Former FARC hostage says request for millions in damages is 'symbolic'
Ingrid Betancourt, held hostage by Colombia's FARC rebels for six years, said on Sunday that her request for almost $7 million in compensation from the government was "symbolic". Betancourt and 14 others were freed by the Colombian army in 2008.
REUTERS - Colombia's government took Ingrid Betancourt's bodyguards away as she was about to drive into a jungle area filled with guerrillas, the former hostage said on Sunday, outlining the reasons for her multimillion-dollar demand against the state.
The one-time presidential candidate, held in rebel camps from early 2002 to mid 2008 when she was freed in a military rescue, outraged Colombians on Friday when it came out that she is suing the state for $6.8 million in damages.
She played that down in a television interview on Sunday, saying the money was "symbolic." But she insisted the state failed to protect her while she was running for president.
Betancourt was kidnapped by the Revolutionary Armed Forces of Colombia (FARC) after being warned by state security officials not to go to the southern town of San Vicente del Caguan, where she was captured by the rebels.
She says that the government, by stripping her of her security detail and not stopping her from making the trip, set her up to be kidnapped.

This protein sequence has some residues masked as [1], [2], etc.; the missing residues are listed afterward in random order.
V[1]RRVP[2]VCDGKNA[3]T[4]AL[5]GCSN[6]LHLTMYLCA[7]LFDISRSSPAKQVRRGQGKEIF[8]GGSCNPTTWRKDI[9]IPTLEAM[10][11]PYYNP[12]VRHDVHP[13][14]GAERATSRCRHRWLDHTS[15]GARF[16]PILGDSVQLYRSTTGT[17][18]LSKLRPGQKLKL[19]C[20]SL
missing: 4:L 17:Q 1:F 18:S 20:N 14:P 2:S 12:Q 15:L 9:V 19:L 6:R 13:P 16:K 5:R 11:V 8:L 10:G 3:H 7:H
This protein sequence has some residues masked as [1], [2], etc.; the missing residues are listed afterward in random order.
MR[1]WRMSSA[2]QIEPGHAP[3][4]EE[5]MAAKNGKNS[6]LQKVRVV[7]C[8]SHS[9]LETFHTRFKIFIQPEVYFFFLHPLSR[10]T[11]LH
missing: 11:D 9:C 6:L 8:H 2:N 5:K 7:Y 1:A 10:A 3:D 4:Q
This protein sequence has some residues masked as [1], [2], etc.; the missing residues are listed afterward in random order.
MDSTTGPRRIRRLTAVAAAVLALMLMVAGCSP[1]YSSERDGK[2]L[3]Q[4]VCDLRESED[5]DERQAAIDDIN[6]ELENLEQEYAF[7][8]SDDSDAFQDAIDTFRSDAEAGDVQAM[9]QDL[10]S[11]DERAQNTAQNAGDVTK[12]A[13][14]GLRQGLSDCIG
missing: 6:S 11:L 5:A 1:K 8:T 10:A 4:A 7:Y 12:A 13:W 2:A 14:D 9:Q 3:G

"They took my bodyguards from me and let me continue by road," Betancourt, 48, told Caracol television. "They did not meet their responsibility to protect me as a presidential candidate ... I was not irresponsible."
Many have reacted indignantly to her petition.
Vice President Francisco Santos said it wins "the world prize for ingratitude" toward the soldiers who risked their lives to rescue her in July 2008.
Having taken a lambasting in the local press since Friday, Betancourt said the true aim of her suit was to open dialogue between the state and victims of Colombia's decades-old war.
"The pain I feel has made me reflect a lot," she said.
Two years ago Betancourt's FARC jailers were duped into handing her and 14 other hostages over to Colombian soldiers masquerading as members of a humanitarian group that had volunteered to fly them by helicopter to a new location.
The rescue was a humiliating blow to the FARC, which has been put on the defensive by a U.S.-backed military campaign aimed at crushing the cocaine-funded insurgency.
Betancourt, a dual French-Colombian national, was nominated for the Nobel Peace Prize after her rescue and was seen briefly as a viable candidate in this year's presidential election.
But she has lived in Europe since being freed and her petition appears unlikely to help her popularity in Colombia.